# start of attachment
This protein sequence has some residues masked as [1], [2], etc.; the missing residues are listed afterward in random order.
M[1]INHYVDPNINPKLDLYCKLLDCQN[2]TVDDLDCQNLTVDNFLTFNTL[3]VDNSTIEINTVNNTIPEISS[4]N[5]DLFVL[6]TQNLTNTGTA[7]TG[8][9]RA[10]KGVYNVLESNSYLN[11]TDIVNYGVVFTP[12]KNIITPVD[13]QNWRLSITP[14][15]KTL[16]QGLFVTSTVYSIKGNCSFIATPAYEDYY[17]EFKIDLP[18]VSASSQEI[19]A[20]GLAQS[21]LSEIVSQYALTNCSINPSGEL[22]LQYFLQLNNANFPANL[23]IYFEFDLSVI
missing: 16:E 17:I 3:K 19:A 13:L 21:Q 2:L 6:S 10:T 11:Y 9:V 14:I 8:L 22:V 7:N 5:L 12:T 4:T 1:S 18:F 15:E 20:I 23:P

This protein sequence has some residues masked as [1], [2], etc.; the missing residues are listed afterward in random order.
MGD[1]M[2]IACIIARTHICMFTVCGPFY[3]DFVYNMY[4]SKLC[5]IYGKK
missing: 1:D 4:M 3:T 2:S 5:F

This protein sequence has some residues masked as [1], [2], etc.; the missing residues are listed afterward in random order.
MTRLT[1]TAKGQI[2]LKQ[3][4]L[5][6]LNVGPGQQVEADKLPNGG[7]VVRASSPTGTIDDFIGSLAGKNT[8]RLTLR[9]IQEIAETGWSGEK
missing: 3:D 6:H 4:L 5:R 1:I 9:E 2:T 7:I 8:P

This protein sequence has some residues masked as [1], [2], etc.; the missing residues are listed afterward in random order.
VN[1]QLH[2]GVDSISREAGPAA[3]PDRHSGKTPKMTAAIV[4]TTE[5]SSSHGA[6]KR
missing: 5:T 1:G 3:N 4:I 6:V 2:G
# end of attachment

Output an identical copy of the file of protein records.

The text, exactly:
This protein sequence has some residues masked as [1], [2], etc.; the missing residues are listed afterward in random order.
M[1]INHYVDPNINPKLDLYCKLLDCQN[2]TVDDLDCQNLTVDNFLTFNTL[3]VDNSTIEINTVNNTIPEISS[4]N[5]DLFVL[6]TQNLTNTGTA[7]TG[8][9]RA[10]KGVYNVLESNSYLN[11]TDIVNYGVVFTP[12]KNIITPVD[13]QNWRLSITP[14][15]KTL[16]QGLFVTSTVYSIKGNCSFIATPAYEDYY[17]EFKIDLP[18]VSASSQEI[19]A[20]GLAQS[21]LSEIVSQYALTNCSINPSGEL[22]LQYFLQLNNANFPANL[23]IYFEFDLSVI
missing: 16:E 17:I 3:K 19:A 13:L 21:Q 2:L 6:S 10:T 11:Y 9:V 14:I 8:L 22:V 7:N 5:L 12:T 4:T 1:S 18:F 15:E 20:I 23:P

This protein sequence has some residues masked as [1], [2], etc.; the missing residues are listed afterward in random order.
MGD[1]M[2]IACIIARTHICMFTVCGPFY[3]DFVYNMY[4]SKLC[5]IYGKK
missing: 1:D 4:M 3:T 2:S 5:F

This protein sequence has some residues masked as [1], [2], etc.; the missing residues are listed afterward in random order.
MTRLT[1]TAKGQI[2]LKQ[3][4]L[5][6]LNVGPGQQVEADKLPNGG[7]VVRASSPTGTIDDFIGSLAGKNT[8]RLTLR[9]IQEIAETGWSGEK
missing: 3:D 6:H 4:L 5:R 1:I 9:E 2:T 7:I 8:P

This protein sequence has some residues masked as [1], [2], etc.; the missing residues are listed afterward in random order.
VN[1]QLH[2]GVDSISREAGPAA[3]PDRHSGKTPKMTAAIV[4]TTE[5]SSSHGA[6]KR
missing: 5:T 1:G 3:N 4:I 6:V 2:G